Cast Off Spatter Patterns
Provide both small and large ‘weapons’ for students to choose from: a plastic knife, baseball bats, long wood board, screwdriver, hammer, scissors, etc. I bring some things from home and have students bring some. They will need at least one large and one small ‘weapon’ in order to compare the cast off patterns.
Provide another large piece of poster paper to capture the pattern. Like the impact spatter, this exercise is best done outside, using a trifold poster board to hold the paper.
Students can dip the weapon in blood, or use their dropper to put a generous amount on the end of the weapon. Have them slowly raise the weapon, and swing down quickly towards the poster paper. Repeat this with the same weapon, but starting low and swinging quickly upwards. Blood will fly off the weapon, leaving elongated drops revealing the direction of travel. Large weapons will leave larger drops, while cast off from small weapons leaves small drops.
Classroom Management for the Blood Spatter Lab
Students do best (and learn most) working in pairs (or groups of three if you are low on materials). Each part of the lab is set up in stations, which pairs are free to move to and from as they need, and as stations open up. Some stations take more time (castoff and impact spatter) so I have more availability at those locations – enough materials for five pairs at a time. Other stations (running vs walking drops) can be done quickly, so only two pairs can be doing that at once.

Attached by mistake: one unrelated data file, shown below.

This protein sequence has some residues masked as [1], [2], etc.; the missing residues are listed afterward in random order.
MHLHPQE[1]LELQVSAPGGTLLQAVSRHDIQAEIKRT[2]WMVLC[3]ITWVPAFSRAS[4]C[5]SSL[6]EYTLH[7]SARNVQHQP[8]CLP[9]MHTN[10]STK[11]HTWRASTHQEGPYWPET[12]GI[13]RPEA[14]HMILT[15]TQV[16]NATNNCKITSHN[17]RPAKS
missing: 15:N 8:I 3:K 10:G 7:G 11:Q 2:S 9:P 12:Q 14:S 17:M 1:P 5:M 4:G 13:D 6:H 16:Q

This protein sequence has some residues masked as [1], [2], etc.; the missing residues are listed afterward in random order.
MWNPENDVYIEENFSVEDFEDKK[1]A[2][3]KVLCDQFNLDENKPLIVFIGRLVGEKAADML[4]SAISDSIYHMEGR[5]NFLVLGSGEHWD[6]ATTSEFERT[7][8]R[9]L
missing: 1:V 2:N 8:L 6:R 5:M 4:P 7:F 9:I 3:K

I wanted the Lab to be digital so students could post their own pictures to it, and then use the photos for reference when we discussed the spatter patterns in detail. Photos of student work are also so much easier to grade – no worry about letting the spatter patterns dry somewhere and collecting huge stacks of paper from each student!
I created a Google Doc Lab template with instructions, questions to answer, and locations for students to embed photos of their blood spatter within the digital lab sheet. Pairs get their own digital copy of the Lab sheet to complete.
I give my students one day to make all the drops and collect photos of their work. They get time the next day to load photos on the Lab document and answer the questions. We have 80 minute block classes.
Save your time and get this lab from our store ready to use! It comes with a full key (including photos!) and video instructions showing how to do each part of the activity.
Students love this lab! It is so much fun to really get into the blood spatter, and really helps them understand what can be a complicated subject.
As an extension, if time allows, students do a mini-research project on a famous case involving blood spatter. Ranker has a great list of summaries, thirteen cases that students can dig deeper into and learn about spatter evidence used in real life. Sometimes they present the cases to the class, while other times I allow them to rotate around the room sharing what they learned with just a few people at a time.
What is your favorite Forensics topic to teach? Share with us in the comments below!